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Fast Food International: Jinya Ramen Bar

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Country of origin: Japan
Locations worldwide: Ten in Canada, Indonesia, Japan and the US
NYC locations: One, in the West Village

The shiny new midtown branch of Ipuddo may be garnering the most recent ramen attention, but it's not the only Japanese import worth talking about. In fact, there are a lot of similarities between the two. Both serve Hakata-style ramen characterized by pork-based tonkotsu broth and thin firm noodles. Also like Ipuddo, you'll get the shouted welcome upon entrance. Unlike Ipuddo, you probably won't have to wait in line for the privilege.

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Tonkotsu Black is JInya's signature ramen, and the most expensive at $14. Black refers to the tar-colored garlic oil that's drizzled in the corner and permeates the cloudy broth with its charred, nutty flavor. The well-striated slices of pork belly chashu and creamy-yolked sweet-soy egg—the sleeper hit of the bowl—both add plushness to an already rich broth filled with tangles of springy noodles, just shy of al dente. Nori, green onions, fried garlic, and wood ear mushrooms round out the toppings. Definitely in the premium priced category, the portion is solid, neither overwhelming nor skimpy.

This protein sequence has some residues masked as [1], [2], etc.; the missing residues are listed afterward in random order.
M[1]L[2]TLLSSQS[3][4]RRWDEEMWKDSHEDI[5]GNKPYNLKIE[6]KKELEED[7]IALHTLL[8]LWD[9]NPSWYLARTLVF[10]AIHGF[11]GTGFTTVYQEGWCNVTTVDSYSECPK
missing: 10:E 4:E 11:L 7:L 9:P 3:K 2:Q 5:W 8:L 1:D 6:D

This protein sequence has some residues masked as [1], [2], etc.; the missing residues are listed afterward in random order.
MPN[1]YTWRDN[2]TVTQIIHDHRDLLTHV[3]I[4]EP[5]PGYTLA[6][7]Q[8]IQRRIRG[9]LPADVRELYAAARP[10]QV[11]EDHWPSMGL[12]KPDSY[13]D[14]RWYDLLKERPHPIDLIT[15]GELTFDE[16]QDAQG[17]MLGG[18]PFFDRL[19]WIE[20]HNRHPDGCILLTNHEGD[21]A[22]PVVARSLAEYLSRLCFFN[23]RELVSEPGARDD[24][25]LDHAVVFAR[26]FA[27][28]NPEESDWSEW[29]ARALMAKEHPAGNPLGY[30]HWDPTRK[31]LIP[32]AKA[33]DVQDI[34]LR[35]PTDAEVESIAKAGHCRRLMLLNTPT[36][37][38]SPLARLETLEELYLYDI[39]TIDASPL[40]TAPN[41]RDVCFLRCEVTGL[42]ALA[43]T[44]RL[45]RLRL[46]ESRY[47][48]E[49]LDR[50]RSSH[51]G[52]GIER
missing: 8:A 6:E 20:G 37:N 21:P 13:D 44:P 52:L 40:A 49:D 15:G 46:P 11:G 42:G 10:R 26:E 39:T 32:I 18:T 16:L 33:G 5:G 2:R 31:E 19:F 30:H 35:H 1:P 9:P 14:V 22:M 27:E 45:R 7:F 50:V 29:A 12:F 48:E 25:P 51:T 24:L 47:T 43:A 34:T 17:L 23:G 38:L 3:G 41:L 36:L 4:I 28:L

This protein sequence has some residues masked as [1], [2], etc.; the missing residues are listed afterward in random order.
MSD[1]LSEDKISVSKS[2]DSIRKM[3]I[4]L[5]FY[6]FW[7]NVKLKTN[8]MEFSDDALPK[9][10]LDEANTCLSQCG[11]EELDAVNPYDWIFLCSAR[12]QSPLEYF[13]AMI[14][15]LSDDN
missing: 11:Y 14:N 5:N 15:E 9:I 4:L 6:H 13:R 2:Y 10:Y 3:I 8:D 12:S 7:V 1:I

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Personally, I don't find a good reason to stray from the pork broth (there are three other versions: original, spicy and spicy miso) other than for variety's sake. The chicken-based soups are lighter, certainly, though if sampled side-by-side the chicken chashu will seem bland in comparison, more like breast meat than the purported thigh. This spicy ramen ($12) was Japanese spicy, which translates to just a tingle of heat, and it had a slight vinegary flavor that evoked Doritos the more you slurped.

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While the emphasis appears to be on ramen, the large bowls of soup only make up a fraction of the menu. There is also a section of small plates (I refuse to call them tapas, as labeled), sushi, and a list of robata items, none wildly exotic, to be grilled. The Shrimp Toast ($8) is representative of the snacks. Lighter and fluffier than Chinese shrimp toast, these flaky slices piled up like an edible Jenga structure come with the most Japanese of condiments, sweetish mayonnaise.

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No one ever said why isn't there more truffle oil in tempura, let alone Brussels Sprout Tempura ($6), but the distinctive aroma doesn't detract from the battered-and-fried nuggets and their dipping salt.

Jinya has only been open a few weeks and remains under the radar. For average ramen eaters, which I count myself among, it could prove a viable alternative to the more mob-scened venues. I would be curious to hear how the aficionados think it compares to higher-stature Ipuddo.

About the author: Krista Garcia is a freelance writer and reformed librarian. Being obsessed with chain restaurants and Southeast Asian food, she would have no problem eating laska in Elmhurst and P.F. Chang's crab rangoon in New Jersey on the same day. She blogs at Goodies First.

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